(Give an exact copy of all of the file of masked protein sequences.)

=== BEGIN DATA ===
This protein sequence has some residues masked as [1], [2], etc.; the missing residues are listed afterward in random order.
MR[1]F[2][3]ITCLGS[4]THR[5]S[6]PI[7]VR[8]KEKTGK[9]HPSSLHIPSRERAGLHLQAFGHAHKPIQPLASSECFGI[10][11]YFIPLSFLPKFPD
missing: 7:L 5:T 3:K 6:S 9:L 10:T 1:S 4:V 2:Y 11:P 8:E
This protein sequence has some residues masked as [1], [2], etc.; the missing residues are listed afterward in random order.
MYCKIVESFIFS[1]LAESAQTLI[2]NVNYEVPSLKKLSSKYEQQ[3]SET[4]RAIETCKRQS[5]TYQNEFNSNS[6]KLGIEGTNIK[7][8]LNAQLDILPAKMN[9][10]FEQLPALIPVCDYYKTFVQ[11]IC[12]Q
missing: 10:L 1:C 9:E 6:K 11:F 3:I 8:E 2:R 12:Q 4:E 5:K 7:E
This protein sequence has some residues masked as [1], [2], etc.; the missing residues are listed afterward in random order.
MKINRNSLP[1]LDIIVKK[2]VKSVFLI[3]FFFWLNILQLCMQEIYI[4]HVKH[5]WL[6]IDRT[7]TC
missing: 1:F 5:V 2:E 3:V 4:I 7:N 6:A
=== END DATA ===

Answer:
This protein sequence has some residues masked as [1], [2], etc.; the missing residues are listed afterward in random order.
MR[1]F[2][3]ITCLGS[4]THR[5]S[6]PI[7]VR[8]KEKTGK[9]HPSSLHIPSRERAGLHLQAFGHAHKPIQPLASSECFGI[10][11]YFIPLSFLPKFPD
missing: 7:L 5:T 3:K 6:S 9:L 10:T 1:S 4:V 2:Y 11:P 8:E
This protein sequence has some residues masked as [1], [2], etc.; the missing residues are listed afterward in random order.
MYCKIVESFIFS[1]LAESAQTLI[2]NVNYEVPSLKKLSSKYEQQ[3]SET[4]RAIETCKRQS[5]TYQNEFNSNS[6]KLGIEGTNIK[7][8]LNAQLDILPAKMN[9][10]FEQLPALIPVCDYYKTFVQ[11]IC[12]Q
missing: 10:L 1:C 9:E 6:K 11:F 3:I 8:E 2:R 12:Q 4:E 5:K 7:E
This protein sequence has some residues masked as [1], [2], etc.; the missing residues are listed afterward in random order.
MKINRNSLP[1]LDIIVKK[2]VKSVFLI[3]FFFWLNILQLCMQEIYI[4]HVKH[5]WL[6]IDRT[7]TC
missing: 1:F 5:V 2:E 3:V 4:I 7:N 6:A